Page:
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Critical Writing Program: Journalism in Conflict Zones: Overview

Scholarly Databases

Become familiar with Discipline Specific Databases covering this area: 

Communication Source -- indexes more than 1,000 journals in the area of coummunication and media studies 

Sociological Abstracts-- The international literature in sociology and related disciplines in the social and behavioral sciences.

Psycinfo--Access to the scholarly literature, both books and journals, in the psychological, social, behavioral, and health sciences.

America: History and Life / Historical Abstracts--Access to articles covering multiple aspects of US history (prehistory to the present) and history of the world (1450 to the present).

These multi-disciplinary databases will help you find scholarly articles about your topic

a selection of keywords and terms

  • reporting 
  • journalism
  • journalists
  • news 
  • news media 
  • peace journalism
  • public good
  • common good 
  • social responsibility
  • ethics 
  • regional 
  • global standard headings
  • bias
  • perspective
  • balance
  • viewpoint
  • underrepresentation
  • silence
  • repression 
  • censorship
  • politics
  • political
  • democracy

Boolean Searching (working with sets)

Three venn diagrams used to explain how boolean operators work. First venn diagram has only the center section colored in and says, AND broadens, both terms. Second venn diagram is completely colored in and says, or broadens, either term. Third venn diagram the left side is only colored in and does not overlap and says not excludes, just one term

Test YOUR Research Skills

Keyword Searching

This document suggests a good method of crafting effective keyword searches:

Find this guide on the Web

Why use this guide?

This Critical Writing Program guide will help you to:

  • Read a citation
  • Find books and articles using citations and keywords
  • Choose the best scholarly resources for your topic
  • Get personalized assistance!

APA Style Guide

How to Read a Citation

Book citations generally show a publisher and a city of publication and often an ISBN (13 digit number). Book chapters will include the title of the chapter as well as the name of the book. In examples below, note punctuation, italics, capitalization practices.

Book example:

Model: Author, A. A. (Year of publication). Title of work: Capital letter also for subtitle. Location: Publisher.

Calfee, R. C., & Valencia, R. R. (1991). APA guide to preparing manuscripts for journal publication. Washington, DC: American Psychological Association.

Book chapter:

Model: Author, A. A., & Author, B. B. (Year of publication). Title of chapter. In A. A. Editor & B. B. Editor (Eds.), Title of book (pages of chapter). Location: Publisher.

Example: O'Neil, J. M., & Egan, J. (1992). Men's and women's gender role journeys: A metaphor for healing, transition, and transformation. In B. R. Wainrib (Ed.), Gender issues across the life cycle (pp. 107-123). New York, NY: Springer.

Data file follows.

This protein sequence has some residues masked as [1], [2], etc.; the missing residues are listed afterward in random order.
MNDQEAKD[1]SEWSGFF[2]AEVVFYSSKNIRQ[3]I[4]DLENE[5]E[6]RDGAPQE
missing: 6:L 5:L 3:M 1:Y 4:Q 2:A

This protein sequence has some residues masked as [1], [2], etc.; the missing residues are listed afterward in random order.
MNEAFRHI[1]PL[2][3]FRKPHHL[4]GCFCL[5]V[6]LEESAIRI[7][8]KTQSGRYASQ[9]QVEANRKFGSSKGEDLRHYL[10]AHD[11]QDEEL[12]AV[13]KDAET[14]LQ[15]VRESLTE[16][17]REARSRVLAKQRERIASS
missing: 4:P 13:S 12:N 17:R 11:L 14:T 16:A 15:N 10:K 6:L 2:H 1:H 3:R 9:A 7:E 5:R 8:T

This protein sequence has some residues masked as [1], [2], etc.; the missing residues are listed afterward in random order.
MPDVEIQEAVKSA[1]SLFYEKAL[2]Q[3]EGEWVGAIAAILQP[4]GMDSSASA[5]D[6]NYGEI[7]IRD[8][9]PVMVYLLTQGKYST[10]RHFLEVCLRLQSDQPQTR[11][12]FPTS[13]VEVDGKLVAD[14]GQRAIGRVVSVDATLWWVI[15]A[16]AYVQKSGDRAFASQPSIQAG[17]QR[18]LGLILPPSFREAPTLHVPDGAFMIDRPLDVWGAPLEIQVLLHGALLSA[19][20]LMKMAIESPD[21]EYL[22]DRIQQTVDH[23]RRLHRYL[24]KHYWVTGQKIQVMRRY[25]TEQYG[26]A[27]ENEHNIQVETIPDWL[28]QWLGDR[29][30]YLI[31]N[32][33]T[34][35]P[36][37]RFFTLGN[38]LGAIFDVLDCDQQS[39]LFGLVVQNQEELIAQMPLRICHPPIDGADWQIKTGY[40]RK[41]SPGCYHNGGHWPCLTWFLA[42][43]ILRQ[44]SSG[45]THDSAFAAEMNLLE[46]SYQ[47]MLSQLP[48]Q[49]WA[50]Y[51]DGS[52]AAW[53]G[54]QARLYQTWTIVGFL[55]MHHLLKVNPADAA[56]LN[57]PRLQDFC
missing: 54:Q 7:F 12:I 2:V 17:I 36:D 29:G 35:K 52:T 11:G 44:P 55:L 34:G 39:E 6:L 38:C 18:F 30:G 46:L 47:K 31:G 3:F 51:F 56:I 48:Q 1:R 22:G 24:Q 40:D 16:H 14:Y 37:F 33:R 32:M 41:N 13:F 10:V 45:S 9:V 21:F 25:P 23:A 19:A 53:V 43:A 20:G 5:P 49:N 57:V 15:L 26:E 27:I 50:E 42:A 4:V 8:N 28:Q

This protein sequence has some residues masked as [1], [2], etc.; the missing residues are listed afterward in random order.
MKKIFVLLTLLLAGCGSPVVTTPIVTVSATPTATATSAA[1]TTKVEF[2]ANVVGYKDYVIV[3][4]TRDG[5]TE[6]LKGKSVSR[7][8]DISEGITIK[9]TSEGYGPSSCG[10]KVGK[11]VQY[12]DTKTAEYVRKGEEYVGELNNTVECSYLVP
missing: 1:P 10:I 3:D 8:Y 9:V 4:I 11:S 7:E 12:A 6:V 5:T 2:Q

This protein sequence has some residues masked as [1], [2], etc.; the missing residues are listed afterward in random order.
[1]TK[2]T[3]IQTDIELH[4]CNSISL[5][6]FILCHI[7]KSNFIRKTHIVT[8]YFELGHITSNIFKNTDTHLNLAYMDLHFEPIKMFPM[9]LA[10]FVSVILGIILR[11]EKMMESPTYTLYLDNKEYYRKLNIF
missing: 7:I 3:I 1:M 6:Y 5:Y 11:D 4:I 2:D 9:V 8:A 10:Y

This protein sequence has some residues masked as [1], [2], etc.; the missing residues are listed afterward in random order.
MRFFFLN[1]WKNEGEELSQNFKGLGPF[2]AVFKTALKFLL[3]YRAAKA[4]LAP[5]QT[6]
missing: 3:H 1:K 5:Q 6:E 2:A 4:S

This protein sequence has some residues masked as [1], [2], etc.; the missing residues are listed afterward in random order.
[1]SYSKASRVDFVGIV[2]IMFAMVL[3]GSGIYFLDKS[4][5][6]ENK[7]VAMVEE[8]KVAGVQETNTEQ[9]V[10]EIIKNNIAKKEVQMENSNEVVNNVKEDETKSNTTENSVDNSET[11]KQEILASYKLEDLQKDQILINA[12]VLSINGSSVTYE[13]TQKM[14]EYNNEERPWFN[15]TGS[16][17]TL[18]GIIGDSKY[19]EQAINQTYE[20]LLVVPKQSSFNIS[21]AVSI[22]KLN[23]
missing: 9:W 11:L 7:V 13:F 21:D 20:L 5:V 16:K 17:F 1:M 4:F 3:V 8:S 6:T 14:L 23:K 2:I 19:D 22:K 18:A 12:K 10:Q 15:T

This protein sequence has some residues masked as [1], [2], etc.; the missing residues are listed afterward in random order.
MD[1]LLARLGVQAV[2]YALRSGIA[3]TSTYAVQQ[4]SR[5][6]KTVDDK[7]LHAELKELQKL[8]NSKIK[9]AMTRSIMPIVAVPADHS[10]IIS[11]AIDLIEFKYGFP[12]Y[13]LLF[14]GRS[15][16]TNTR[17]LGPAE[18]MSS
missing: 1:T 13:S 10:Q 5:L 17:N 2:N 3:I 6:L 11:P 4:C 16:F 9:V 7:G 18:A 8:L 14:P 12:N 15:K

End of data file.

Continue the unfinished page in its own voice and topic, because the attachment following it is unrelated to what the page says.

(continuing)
Journal article citations have a journal/serial title in addition to the article title and article author. They will usually also show a volume and issue number, and may show a date, month, or season.

Journal Article example:

Model: Author, A. A., Author, B. B., & Author, C. C. (Year). Title of article. Title of Periodical, volume number(issue number), pages. [URL or DOI]

Harlow, H. F. (1983). Fundamentals for preparing psychology journal articles. Journal of Comparative and Physiological Psychology, 55, 893-896.  [note--you may or may not have the DOI (direct object indicator)--which is a unique construction applied to online articles.]

Using Citations to Find Articles

If you have a complete article citation, search Articles+ on the Penn Libraries homepage to find the full text of your article..

No luck? That doesn't mean we don't have access to the article - it could be in print! Try using the PennText Article Finder as a next step. 

To find the full-text of an article, enter the journal name into the PennText article finder. A pop-up box will give you options to access the article online, in print, or the option to request through interlibrary loan (or BorrowDirect/EZBorrow)

Using Citations to Find Books

If your citation is a book, use Franklin, the Library catalog. Franklin will help you find the library in which the book is located, and the call number.

You can search for a specific book by title, author, or ISBN. You can also do a keyword or subject keyword search to find books on a particular topic.

title keyword franklin catalog

Other important resources for finding books:

Information Literacy Librarian

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Rebecca Stuhr
Van Pelt-Dietrich Library Center 218
Social: Twitter Page
Subjects: Classical Studies

Books and Articles Beyond Penn

The Penn Libraries provide multiple ways to connect with books and journal articles that aren't immediately available to you in print or electronically, including: 

BorrowDirect -- books from our Ivy league partners and a few others including Stanford and University of Chicago

EZ Borrow -- books from our Pennsylvania Partners and a few others including New York University 

Scan and Deliver / Interlibrary loan -- for journal articles, chapters in books, and materials not available through our partnerships. 

Read about it here 


Your Course Text

A Selection of Other Books of Possible Interest

Use keywords from these titles to find more books on the topic. Checked out? Try making a request through our BorrowDirect or EZ Borrow options.